Reflections from India – Part 1

I learned many things during my time in India this summer. I will share some of them with you. Writing will help me synthesize my thoughts from this summer, which was so good because I was able to think and reflect. The first year of law school was tiring because I had very little time to do this–to think and reflect on everything I was seeing, hearing, and experiencing. Having a 9-5 work schedule with no post-work responsibilities and not having to worry about what food I was going to eat or about tomorrow’s tasks left me free to write in my journal, pray, read and meditate on and memorize Scripture, and interact with friends in person and through email more meaningfully.

Because most of my readers are Christian, I’ll start with this observation. Many teams from KCM and other campus fellowships and churches send missions teams abroad during the summer. The cool thing about my experience in India was that I experienced what real life was like in India. What it’s like to work in an office, raise a family, go to church, and be involved in a community. A one to two month stint in rural India with no running water and sleeping under gas lamps and mosquito nets is a great and humbling experience, but for me, seeing God working through Indian white-collar workers and Indian Christians was a real blessing. It was great to do research on potential grounds for a petition challenging the constitutionality of various anti-conversion laws enacted in Indian states. If there were no lawyers, who would challenge these laws in court to protect the religious freedom of Christians in India? God needs lawyers to fight against unjust laws and to help create an environment where the gospel can continue to spread. I went to church, and after the English service a bunch of college-age and young single adults came up to me, introduced themselves, and told that twice a month they had a discussion group for young adults for talking about how to serve God in the workplace. That is missions.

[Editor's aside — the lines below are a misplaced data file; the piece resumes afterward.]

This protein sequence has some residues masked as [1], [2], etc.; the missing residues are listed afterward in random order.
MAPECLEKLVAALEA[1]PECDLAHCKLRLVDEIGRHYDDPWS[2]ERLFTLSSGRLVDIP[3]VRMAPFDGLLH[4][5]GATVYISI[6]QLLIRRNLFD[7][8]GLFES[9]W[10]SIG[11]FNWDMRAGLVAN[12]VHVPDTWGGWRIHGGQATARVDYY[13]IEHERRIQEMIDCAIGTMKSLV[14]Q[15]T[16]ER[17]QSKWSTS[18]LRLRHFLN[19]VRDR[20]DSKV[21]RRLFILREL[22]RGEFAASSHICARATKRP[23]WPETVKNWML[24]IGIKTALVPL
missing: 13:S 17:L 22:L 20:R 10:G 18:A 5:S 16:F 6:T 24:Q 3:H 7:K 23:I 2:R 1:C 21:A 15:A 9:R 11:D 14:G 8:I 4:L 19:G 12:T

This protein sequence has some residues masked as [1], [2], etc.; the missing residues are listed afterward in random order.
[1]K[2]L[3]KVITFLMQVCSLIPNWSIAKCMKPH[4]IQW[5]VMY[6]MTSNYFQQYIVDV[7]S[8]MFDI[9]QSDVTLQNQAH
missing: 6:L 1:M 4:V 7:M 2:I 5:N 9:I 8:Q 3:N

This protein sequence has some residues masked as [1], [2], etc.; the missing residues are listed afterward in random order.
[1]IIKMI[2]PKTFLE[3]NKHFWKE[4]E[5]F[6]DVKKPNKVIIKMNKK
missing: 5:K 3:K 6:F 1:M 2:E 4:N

Too often college kids in America start to romanticize and nostalgify their experiences in a poor country. They hear over and over that missions is a life calling, not just a summer gig, and yet when they come home, they completely forget it. They don’t get involved in on-campus evangelism. They get caught up in their career ambitions. Or maybe they slack off in school and then try to make up for it by deciding to go to seminary (as if being a preacher doesn’t at all involve diligent studying, reading, writing, and thinking). It was good this summer to see that God has people in India who are probably way more equipped to reach the Indian people than any skilled foreign missionary will be.

But the other interesting thing to was seeing how some of the Delhiites I traveled with needed translators as much as I did to speak and listen to the villagers in Orissa, because they only spoke the tribal language Oriya. India is such a diverse place, and indeed the whole world is, that you will always need missionaries with a special calling to go into the frontier and devote themselves full-time to living among a foreign people and reaching out to them.

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